Daniel’s father may have been named John (it is now known to be Emanuel Bagwell). In 1787 a John Bagwell, Jr.(probably the son of John (Emanuel's son because of the birth date of John of 1728 and he would be 59 years old and surely, too old for fighting) proved in court that injuries to his back were caused by the spurs of James Lee during a fight in Spartenburg County, South Carolina. Since Daniel’s brother Littleton/Littlejohn was in Spartenburg at the time, it would be possible that John Jr. was also there and the he was Daniel’s and Littleton’s brother. Or perhaps John Jr. and Littlejohn were the same person.
Littleton/Littlejohn appeared to have been the first to have moved westward. In 1834. the home of Littleton Bagwell was designated as a voting precinct in Fayette County, Alabama. His nephew Frederic Bagwell would eventually also move there.
On June 21, 1757, the Daniel of this genealogy was in Brunswick County, Virginia, where ‘Danl Bagwell’ was
‘smmoned to the next court to make his excuse if any he has why he should not
be deemed a soldier in the militia’
By 1760, Daniel Bagwell had followed Indian trails and trading paths south from Virginia and could be found in Halifax County, North Carolina, where sons William, Frederick, John Daniel and Nathan were born. A lot of Irish, Scottish, Welsh and English settled in the foothills of the Carolinas in the mid-1700’s.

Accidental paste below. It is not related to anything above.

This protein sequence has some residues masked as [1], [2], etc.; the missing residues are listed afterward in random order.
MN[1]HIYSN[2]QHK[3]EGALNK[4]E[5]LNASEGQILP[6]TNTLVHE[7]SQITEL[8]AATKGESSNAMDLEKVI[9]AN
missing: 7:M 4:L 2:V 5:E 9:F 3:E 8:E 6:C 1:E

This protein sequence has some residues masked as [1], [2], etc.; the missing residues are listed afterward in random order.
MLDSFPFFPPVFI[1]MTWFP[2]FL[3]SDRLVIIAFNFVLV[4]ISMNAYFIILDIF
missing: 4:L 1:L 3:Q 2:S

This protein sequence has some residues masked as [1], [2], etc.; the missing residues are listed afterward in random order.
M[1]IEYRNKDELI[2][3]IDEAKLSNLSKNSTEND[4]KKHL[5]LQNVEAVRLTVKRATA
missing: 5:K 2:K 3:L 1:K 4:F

According to Bagwell: The family History Book, during the American Revolution, William and Frederick fought for the United States, joining regiments in Bute and Wake Counties, North Carolina, respectively. After the war Daniel’s brother Richard and nephew Drury were acknowledged as having given supplies to the American side.
John also served in the Revolutionary War, fighting with his brother William under General Ash in the Battle of Brier Creek. In September 1832, John filed a Revolutionary War application in which he swore he fought as a substitute, first for his father, then for Jesse Richards, then for Thomas Bunch and finally for Arthur Pope. Moreover, he reported that he was in the Battle of Stono and at Gate’s defeat at Camden.
After the war, most of Daniel’s family moved to the Greenville and Spartenburg, South Carolina area. His son William arrived in the Pendleton District in 1816.
Daniel’s son Frederick Bagwell had more wanderlust that his brothers. At the beginning of the American Revolution, he was in Wake County, North Carolina. At one point, he also may have lived in Johnston County, North Carolina. But in 1803, he was in Pendleton District, South Carolilna and, in 1820 in Gwinnett County, Georgia.
In 1827, he drew land in the lottery but, for some reason, he did not collect it. Instead, he moved his family to Alabama, where, in 1834, he applied for his Revolutionary War pension and, in 1838, he lived in Fayetteville, Fayette County, Alabama. In 1840 he was receiving an annual pension of $50.00 at age eighty. After his 1851 death, his widow Mary continued to receive the $50.00 a year.
In Pamela Bagwell’s history of the family, she lists Frederick (.c. 1759) and Mary (b. 1752) Bagwell as the parents of Frederick jr. (b. 1818) who follows in ‘Possibly Related Bagwell Family#1. That would have made Federick Jr’s parents 59 and 66 years old at his birth.